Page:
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eCommerce Expo Virtual 2021

eCommerce Expo Virtual 2021

11 Mar 2021
Ben Sillitoe, Journalist- Sillitoe Media
Planning for future trends in digital commerce after a year like no other

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The move to digital first has been one of the most significant outcomes of the coronavirus pandemic – working, learning, socialising and shopping have all moved to online formats with non-essential physical spaces closed and restrictions on meeting up.

This year’s eCommerce Expo, which also ran virtually, provided a fascinating insight into how organisations dealt with the period as online selling, virtual communication, and digital brand building came to the fore.

It provided an opportunity to talk trends, with the shift to digital and a change in consumer habits during the worst health crisis in a generation fast-tracking previously nascent areas of commerce and rendering traditional ways of doing business old hat.

The next series of thought pieces pick out the event highlights, underline reimagined digital strategies, and map out a way forward for businesses in need of a post-pandemic vision. 

I was happy to chair the Becoming Truly Omnichannel panel discussion on the final day of the three-day event, which gave delegates food for thought in terms of best practice and what is of immediate concern for those in commerce.

Indeed, the whole expo was peppered with valuable information, stories of experiences from big business, and tips and techniques from the technology community – all useful for any individual or organisation operating in this rapidly changing world.

I’d advise anyone to register online to watch the full sessions on catch-up, but you can get a flavour of the event from the reflections below.

I will start with reviewing the tips, tactics and techniques from DTC brands who spoke at eCommerce Expo Virtual '21, such as Only Curls, Rat & Boa, and Ultamodan.

Ben Sillitoe

Ben Sillitoe, Editor, journalist and copywriter - Sillitoe Media

D2C the new normal (again!)

Despite its positioning as a modern retail disrupting factor, the concept of direct to consumer (DTC) is not new. But as this year’s eCommerce Expo showed, it has a fresh meaning and is once again in the spotlight as a popular route to generating sales without the need of third-party assistance.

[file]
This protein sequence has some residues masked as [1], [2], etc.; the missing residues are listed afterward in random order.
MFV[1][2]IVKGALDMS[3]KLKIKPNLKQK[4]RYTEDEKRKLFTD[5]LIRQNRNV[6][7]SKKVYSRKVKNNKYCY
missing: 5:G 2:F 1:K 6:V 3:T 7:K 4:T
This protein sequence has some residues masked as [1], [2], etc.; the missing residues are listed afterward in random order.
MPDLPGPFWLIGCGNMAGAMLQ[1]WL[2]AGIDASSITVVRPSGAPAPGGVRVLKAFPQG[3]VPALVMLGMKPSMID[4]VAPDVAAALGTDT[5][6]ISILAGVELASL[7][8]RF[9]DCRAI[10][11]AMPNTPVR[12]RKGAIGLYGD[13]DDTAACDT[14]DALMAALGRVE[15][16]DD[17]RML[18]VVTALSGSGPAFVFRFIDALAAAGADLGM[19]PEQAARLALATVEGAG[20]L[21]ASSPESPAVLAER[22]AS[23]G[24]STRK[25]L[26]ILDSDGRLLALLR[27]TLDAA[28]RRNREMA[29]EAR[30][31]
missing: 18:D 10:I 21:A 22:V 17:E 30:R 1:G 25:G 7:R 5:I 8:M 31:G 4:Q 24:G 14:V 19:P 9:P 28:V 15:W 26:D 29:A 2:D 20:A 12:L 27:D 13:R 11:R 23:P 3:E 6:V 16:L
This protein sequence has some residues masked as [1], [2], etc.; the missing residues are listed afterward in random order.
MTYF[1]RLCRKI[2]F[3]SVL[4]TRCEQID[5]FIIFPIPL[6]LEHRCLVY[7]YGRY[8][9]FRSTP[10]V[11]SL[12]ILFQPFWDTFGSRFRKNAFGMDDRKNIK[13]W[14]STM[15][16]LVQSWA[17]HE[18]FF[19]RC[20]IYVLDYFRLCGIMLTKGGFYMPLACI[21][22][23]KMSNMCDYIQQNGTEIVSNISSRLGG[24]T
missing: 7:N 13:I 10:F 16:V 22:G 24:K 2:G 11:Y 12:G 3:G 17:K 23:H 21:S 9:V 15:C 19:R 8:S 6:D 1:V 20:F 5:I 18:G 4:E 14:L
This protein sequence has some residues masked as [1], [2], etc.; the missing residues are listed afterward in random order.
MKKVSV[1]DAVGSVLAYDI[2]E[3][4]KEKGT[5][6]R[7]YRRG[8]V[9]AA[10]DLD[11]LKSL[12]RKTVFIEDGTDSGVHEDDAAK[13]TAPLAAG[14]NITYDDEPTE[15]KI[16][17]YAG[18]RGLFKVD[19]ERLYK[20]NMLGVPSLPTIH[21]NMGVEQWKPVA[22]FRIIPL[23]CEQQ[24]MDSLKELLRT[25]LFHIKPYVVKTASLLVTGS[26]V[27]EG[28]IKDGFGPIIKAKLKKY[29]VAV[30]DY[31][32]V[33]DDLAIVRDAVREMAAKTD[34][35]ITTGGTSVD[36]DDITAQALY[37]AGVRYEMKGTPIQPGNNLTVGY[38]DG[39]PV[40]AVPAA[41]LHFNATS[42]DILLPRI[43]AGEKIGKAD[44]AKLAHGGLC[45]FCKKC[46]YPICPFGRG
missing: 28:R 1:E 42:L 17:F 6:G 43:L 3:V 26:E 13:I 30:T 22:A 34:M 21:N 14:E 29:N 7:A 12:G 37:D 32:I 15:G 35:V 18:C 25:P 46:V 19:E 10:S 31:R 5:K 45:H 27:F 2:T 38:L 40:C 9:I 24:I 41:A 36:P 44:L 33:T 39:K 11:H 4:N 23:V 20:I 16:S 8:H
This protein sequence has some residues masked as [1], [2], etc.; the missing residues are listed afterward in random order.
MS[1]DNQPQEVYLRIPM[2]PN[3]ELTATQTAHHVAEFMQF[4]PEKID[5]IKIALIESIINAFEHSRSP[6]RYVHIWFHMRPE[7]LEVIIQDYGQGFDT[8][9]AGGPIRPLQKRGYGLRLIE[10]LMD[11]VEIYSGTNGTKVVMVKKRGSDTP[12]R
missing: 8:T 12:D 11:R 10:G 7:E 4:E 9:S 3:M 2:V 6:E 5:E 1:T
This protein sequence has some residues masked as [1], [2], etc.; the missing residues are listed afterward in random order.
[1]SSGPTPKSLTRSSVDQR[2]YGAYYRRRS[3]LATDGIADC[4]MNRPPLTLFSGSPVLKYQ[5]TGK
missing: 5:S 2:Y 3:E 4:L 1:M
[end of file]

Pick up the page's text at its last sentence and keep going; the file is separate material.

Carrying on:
Canadian retail futurist and author, Doug Stephens, aka the Retail Prophet, said recently that he as “always found it curious that DTC is seen as a “new” form of commerce”. In fact, he remarked, “it’s the oldest form of commerce”. 

“Third-party, industrialised distribution was the aberration – a devil’s bargain that makers had to agree to, to reach markets at scale,” Stephens added.

Well now, thanks to the advent of online retail – which IMRG estimates grew by 37% year on year in the UK in 2020 – the makers are connecting directly with shoppers again.

But what makes a DTC brand tick?

“We have been lucky this year because we were set up for online business,” explained Lizzie Carter, founder of hair products retailer Only Curls, who said direct engagement with consumers on social media, email and other channels is crucial when launching.

The current digital landscape allows businesses to set up and start selling, sometimes without a completely polished operation, with Only Curls co-founder Hugo Lewis explaining: “Get a product out there and start engaging.” 



The D2C model allows for two-way communication, and that is a circumstance womenswear retail Rat & Boa takes advantage of continuously, according to its head of digital, Richard James.

Instagram and email are the “two key pillars” of Rat & Boa’s communications strategy, he said. “By building that relationship directly we have tried to understand our customers through qualitative and quantitative analysis since I joined the business in 2018 and investing marketing budgets in loyalty programmes to reward our fans.”

With the cost of social ads and other paid media spiking in 2020, James focused on maximising revenue from the existing customers. He explained that analysing quantitative statistics such as recency of engagement alongside qualitative data like opinion on product is crucial to tweaking a proposition and keeping shoppers engaged. 

“Your next innovation could come from understanding what makes your customers tick,” he advised, talking up the benefits of the D2C channel for staying relevant.



 

Davina Prasad, director of women’s fashionwear retailer Ultamodan, noted: “Customers want to be able to contact a brand and get a response – people really want a response in 24 hours at least.

“How you engage with your customers is going to help your cost per acquisition, the amount of pounds spent on marketing – it’s key for everything to do with an eCommerce business.”

The new normal (again!)

Heinz in the UK and Ireland and PepsiCo’s US snack brands were standout wholesale businesses that raised their DTC games in the pandemic. They are certainly not about to cut tie with retailers altogether, but both created compelling propositions that show DTC can function as a separate customer-building channel to traditional retail, and others will surely follow as consumers’ comfort with eCommerce remains.

As Carter alluded to, the trend is not going away. She said: “People have got so used to things arriving at their front door and definitely more inclined now to purchase things that they perhaps would not have purchased online before, such as hair products.”

Stay tuned for next weeks' thought piece, which will deep-dive into how Eurostar, Adidas and Love Swap Home are among the businesses discussing personalisation, first-party data and the subscription economy. 

Register for on-demand access to view the entire 25+ hours of content, across 8 virtual tracks - register here

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